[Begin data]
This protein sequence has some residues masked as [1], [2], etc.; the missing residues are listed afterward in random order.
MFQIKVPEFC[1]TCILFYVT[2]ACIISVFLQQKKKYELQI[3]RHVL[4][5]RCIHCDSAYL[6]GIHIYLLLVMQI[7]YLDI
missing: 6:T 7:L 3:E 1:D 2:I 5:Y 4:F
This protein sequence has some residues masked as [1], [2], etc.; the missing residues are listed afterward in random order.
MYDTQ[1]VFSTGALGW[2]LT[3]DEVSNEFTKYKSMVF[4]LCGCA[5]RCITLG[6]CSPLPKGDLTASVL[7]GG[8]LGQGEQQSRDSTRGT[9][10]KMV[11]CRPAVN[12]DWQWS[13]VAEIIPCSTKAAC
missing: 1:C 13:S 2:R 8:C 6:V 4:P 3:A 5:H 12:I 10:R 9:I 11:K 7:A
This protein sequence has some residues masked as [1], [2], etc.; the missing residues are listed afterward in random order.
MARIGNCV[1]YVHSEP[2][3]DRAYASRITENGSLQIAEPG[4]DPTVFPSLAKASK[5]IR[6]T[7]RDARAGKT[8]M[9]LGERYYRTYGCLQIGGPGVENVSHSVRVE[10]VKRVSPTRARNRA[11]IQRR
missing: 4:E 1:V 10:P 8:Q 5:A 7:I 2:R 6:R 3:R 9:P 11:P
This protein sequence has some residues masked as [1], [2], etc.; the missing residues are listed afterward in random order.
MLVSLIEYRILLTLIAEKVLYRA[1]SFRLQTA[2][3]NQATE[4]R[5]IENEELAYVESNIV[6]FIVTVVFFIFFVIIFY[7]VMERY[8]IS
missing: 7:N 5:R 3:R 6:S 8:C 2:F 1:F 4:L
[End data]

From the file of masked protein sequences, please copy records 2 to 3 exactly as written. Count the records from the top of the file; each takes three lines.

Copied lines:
This protein sequence has some residues masked as [1], [2], etc.; the missing residues are listed afterward in random order.
MYDTQ[1]VFSTGALGW[2]LT[3]DEVSNEFTKYKSMVF[4]LCGCA[5]RCITLG[6]CSPLPKGDLTASVL[7]GG[8]LGQGEQQSRDSTRGT[9][10]KMV[11]CRPAVN[12]DWQWS[13]VAEIIPCSTKAAC
missing: 1:C 13:S 2:R 8:C 6:V 4:P 3:A 5:H 12:I 10:R 9:I 11:K 7:A
This protein sequence has some residues masked as [1], [2], etc.; the missing residues are listed afterward in random order.
MARIGNCV[1]YVHSEP[2][3]DRAYASRITENGSLQIAEPG[4]DPTVFPSLAKASK[5]IR[6]T[7]RDARAGKT[8]M[9]LGERYYRTYGCLQIGGPGVENVSHSVRVE[10]VKRVSPTRARNRA[11]IQRR
missing: 4:E 1:V 10:P 8:Q 5:A 7:I 2:R 6:R 3:R 9:P 11:P